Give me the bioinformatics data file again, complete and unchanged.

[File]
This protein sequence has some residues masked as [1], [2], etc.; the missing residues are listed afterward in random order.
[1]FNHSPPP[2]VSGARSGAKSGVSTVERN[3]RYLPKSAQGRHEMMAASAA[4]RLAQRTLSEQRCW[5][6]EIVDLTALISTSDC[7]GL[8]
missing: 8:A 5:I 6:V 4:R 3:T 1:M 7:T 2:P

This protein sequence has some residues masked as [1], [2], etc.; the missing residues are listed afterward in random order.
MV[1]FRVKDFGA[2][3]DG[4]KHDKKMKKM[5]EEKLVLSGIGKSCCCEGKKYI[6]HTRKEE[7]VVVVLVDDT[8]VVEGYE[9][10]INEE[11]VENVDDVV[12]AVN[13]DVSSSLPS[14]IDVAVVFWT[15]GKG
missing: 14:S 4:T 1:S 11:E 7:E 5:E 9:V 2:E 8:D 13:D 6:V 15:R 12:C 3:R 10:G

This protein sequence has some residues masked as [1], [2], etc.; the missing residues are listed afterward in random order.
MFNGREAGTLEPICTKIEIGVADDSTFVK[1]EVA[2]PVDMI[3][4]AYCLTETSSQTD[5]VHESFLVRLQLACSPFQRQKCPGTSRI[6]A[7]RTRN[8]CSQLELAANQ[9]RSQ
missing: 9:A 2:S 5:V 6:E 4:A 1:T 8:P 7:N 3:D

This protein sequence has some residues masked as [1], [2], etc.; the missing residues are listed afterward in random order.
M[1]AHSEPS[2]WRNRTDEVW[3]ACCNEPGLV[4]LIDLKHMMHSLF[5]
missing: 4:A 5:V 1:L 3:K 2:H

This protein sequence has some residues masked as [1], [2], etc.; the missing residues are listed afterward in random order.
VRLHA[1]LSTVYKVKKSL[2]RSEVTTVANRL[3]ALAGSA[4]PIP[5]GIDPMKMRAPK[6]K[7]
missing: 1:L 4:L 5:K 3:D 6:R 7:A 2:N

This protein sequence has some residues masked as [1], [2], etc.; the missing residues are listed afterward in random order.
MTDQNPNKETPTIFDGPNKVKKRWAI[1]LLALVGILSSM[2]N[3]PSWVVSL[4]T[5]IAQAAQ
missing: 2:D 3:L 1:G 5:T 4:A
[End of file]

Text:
This protein sequence has some residues masked as [1], [2], etc.; the missing residues are listed afterward in random order.
[1]FNHSPPP[2]VSGARSGAKSGVSTVERN[3]RYLPKSAQGRHEMMAASAA[4]RLAQRTLSEQRCW[5][6]EIVDLTALISTSDC[7]GL[8]
missing: 8:A 5:I 6:V 4:R 3:T 1:M 7:T 2:P

This protein sequence has some residues masked as [1], [2], etc.; the missing residues are listed afterward in random order.
MV[1]FRVKDFGA[2][3]DG[4]KHDKKMKKM[5]EEKLVLSGIGKSCCCEGKKYI[6]HTRKEE[7]VVVVLVDDT[8]VVEGYE[9][10]INEE[11]VENVDDVV[12]AVN[13]DVSSSLPS[14]IDVAVVFWT[15]GKG
missing: 14:S 4:T 1:S 11:E 7:E 5:E 9:V 2:E 8:D 13:D 6:V 15:R 12:C 3:R 10:G

This protein sequence has some residues masked as [1], [2], etc.; the missing residues are listed afterward in random order.
MFNGREAGTLEPICTKIEIGVADDSTFVK[1]EVA[2]PVDMI[3][4]AYCLTETSSQTD[5]VHESFLVRLQLACSPFQRQKCPGTSRI[6]A[7]RTRN[8]CSQLELAANQ[9]RSQ
missing: 9:A 2:S 5:V 6:E 4:A 1:T 8:P 7:N 3:D

This protein sequence has some residues masked as [1], [2], etc.; the missing residues are listed afterward in random order.
M[1]AHSEPS[2]WRNRTDEVW[3]ACCNEPGLV[4]LIDLKHMMHSLF[5]
missing: 4:A 5:V 1:L 3:K 2:H

This protein sequence has some residues masked as [1], [2], etc.; the missing residues are listed afterward in random order.
VRLHA[1]LSTVYKVKKSL[2]RSEVTTVANRL[3]ALAGSA[4]PIP[5]GIDPMKMRAPK[6]K[7]
missing: 1:L 4:L 5:K 3:D 6:R 7:A 2:N

This protein sequence has some residues masked as [1], [2], etc.; the missing residues are listed afterward in random order.
MTDQNPNKETPTIFDGPNKVKKRWAI[1]LLALVGILSSM[2]N[3]PSWVVSL[4]T[5]IAQAAQ
missing: 2:D 3:L 1:G 5:T 4:A